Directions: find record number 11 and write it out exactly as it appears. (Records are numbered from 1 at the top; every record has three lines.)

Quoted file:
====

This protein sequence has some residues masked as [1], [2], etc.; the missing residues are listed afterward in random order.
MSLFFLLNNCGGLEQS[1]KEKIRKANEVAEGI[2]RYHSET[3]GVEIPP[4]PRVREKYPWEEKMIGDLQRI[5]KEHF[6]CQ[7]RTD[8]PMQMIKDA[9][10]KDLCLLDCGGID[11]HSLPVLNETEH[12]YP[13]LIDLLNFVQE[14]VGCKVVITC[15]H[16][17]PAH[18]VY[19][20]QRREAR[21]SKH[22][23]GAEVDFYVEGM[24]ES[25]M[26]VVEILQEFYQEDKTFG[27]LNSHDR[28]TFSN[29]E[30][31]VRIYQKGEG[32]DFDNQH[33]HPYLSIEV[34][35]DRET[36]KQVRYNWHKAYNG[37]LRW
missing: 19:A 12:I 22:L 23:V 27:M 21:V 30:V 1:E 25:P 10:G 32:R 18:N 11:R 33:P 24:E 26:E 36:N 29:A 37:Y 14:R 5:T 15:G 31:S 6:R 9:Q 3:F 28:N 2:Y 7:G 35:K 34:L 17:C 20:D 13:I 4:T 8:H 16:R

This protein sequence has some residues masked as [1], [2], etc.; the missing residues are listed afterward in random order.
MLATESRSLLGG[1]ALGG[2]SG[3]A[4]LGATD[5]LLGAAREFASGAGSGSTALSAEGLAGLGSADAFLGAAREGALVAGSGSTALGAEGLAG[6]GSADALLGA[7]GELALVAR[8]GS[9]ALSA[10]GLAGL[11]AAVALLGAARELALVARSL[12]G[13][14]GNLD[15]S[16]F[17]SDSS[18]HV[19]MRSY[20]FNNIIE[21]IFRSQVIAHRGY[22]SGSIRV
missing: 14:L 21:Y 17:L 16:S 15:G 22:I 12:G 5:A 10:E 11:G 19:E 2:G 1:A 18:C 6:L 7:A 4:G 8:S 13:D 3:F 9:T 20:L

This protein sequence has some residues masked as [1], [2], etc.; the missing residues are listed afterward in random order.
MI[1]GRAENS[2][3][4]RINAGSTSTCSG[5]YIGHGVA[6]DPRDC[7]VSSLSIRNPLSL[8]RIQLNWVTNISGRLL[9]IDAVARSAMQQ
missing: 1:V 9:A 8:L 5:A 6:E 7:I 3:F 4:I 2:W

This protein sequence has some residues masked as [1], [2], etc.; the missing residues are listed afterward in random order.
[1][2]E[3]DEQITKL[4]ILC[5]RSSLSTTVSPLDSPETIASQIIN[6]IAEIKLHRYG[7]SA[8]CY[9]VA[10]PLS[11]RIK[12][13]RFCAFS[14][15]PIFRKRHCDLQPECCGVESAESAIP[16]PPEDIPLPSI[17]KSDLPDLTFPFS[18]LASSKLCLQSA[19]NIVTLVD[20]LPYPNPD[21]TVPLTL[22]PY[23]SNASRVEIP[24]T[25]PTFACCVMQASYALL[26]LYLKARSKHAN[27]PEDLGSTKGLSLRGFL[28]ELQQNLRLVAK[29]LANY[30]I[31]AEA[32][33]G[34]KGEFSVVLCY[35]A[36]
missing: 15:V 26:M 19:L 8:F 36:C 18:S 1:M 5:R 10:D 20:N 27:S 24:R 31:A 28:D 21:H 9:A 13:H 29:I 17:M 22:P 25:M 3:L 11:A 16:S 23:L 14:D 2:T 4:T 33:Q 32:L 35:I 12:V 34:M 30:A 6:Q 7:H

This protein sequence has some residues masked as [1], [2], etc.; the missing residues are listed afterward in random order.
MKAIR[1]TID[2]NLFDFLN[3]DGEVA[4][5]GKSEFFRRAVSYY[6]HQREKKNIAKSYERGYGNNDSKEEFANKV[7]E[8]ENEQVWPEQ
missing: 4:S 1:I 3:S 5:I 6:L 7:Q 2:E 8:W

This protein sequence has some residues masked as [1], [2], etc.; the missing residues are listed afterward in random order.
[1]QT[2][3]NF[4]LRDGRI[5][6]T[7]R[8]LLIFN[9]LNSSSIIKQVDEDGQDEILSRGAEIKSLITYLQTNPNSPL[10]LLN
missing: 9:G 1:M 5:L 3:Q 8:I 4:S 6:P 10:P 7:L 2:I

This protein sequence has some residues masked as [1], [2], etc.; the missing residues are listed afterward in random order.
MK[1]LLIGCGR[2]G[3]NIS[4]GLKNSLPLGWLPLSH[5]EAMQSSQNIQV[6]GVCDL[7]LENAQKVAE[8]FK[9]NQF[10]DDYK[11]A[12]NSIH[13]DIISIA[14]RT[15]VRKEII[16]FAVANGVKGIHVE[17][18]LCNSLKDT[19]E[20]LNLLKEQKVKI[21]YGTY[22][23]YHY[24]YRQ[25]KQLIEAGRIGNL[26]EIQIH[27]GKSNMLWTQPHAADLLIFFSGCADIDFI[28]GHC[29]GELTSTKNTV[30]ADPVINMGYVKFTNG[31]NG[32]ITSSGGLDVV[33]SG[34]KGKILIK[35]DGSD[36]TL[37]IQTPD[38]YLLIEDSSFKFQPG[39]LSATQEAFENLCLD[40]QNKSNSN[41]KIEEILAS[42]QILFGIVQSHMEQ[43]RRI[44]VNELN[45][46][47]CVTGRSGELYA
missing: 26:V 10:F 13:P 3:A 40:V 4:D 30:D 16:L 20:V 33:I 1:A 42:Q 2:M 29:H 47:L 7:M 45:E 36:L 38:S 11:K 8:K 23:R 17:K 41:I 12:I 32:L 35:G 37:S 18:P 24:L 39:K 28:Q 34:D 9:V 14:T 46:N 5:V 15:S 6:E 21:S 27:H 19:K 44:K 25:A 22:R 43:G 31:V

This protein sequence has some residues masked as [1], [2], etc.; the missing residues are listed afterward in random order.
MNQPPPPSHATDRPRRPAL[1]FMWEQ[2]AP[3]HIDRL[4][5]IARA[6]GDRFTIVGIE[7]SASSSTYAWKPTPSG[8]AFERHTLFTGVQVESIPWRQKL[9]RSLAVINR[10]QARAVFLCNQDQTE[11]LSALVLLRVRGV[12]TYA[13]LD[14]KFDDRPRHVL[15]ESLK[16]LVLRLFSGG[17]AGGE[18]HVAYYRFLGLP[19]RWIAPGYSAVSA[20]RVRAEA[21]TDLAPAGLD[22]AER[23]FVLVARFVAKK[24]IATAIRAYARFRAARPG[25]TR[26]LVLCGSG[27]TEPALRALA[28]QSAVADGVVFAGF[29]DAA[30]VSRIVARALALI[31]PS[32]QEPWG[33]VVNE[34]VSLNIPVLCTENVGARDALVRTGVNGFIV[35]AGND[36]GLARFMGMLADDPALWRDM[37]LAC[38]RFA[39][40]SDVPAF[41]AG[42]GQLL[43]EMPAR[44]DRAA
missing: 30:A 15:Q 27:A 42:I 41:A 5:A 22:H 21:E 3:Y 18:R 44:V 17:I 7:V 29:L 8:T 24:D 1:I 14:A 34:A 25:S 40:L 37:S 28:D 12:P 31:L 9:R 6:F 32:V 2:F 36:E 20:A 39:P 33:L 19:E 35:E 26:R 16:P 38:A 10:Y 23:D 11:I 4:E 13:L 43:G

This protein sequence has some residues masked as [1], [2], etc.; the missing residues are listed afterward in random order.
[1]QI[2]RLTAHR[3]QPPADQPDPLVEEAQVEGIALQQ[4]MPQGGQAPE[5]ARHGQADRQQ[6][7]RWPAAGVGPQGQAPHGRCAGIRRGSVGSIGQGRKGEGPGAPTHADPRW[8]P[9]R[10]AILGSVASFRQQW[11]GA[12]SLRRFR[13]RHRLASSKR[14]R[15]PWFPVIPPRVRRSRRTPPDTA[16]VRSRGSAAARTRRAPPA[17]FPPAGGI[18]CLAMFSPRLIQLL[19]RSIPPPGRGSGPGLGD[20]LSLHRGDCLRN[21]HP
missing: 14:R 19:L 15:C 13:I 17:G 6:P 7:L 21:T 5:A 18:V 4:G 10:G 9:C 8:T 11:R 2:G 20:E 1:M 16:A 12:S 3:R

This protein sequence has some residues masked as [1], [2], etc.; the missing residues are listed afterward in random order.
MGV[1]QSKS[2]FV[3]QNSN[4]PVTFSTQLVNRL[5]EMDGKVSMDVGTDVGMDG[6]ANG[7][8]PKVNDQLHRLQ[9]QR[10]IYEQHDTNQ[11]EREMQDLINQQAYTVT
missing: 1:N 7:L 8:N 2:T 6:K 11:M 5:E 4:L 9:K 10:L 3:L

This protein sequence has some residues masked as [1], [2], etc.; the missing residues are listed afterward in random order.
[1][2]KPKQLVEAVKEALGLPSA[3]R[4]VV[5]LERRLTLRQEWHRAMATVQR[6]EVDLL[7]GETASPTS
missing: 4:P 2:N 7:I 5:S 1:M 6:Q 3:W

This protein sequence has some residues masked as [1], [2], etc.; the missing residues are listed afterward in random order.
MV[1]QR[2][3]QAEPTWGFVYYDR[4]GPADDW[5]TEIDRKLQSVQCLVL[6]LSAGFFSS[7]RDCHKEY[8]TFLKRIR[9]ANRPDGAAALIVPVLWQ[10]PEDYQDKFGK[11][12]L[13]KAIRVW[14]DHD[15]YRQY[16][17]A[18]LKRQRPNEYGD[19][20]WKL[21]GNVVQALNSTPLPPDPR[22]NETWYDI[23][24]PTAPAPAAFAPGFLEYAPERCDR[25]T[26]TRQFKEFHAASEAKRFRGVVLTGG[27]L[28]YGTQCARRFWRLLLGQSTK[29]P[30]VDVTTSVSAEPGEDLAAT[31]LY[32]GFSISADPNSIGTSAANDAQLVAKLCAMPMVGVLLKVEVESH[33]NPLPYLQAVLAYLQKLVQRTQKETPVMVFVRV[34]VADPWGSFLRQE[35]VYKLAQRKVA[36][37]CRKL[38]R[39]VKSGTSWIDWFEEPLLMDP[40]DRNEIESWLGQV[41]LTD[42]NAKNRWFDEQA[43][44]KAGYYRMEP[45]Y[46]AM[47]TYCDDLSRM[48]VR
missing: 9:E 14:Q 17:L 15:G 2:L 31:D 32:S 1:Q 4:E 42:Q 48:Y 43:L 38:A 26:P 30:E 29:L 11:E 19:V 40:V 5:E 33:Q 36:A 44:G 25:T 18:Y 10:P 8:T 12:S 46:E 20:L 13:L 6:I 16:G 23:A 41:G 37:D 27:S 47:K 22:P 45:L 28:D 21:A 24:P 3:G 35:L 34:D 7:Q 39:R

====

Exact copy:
This protein sequence has some residues masked as [1], [2], etc.; the missing residues are listed afterward in random order.
[1][2]KPKQLVEAVKEALGLPSA[3]R[4]VV[5]LERRLTLRQEWHRAMATVQR[6]EVDLL[7]GETASPTS
missing: 4:P 2:N 7:I 5:S 1:M 6:Q 3:W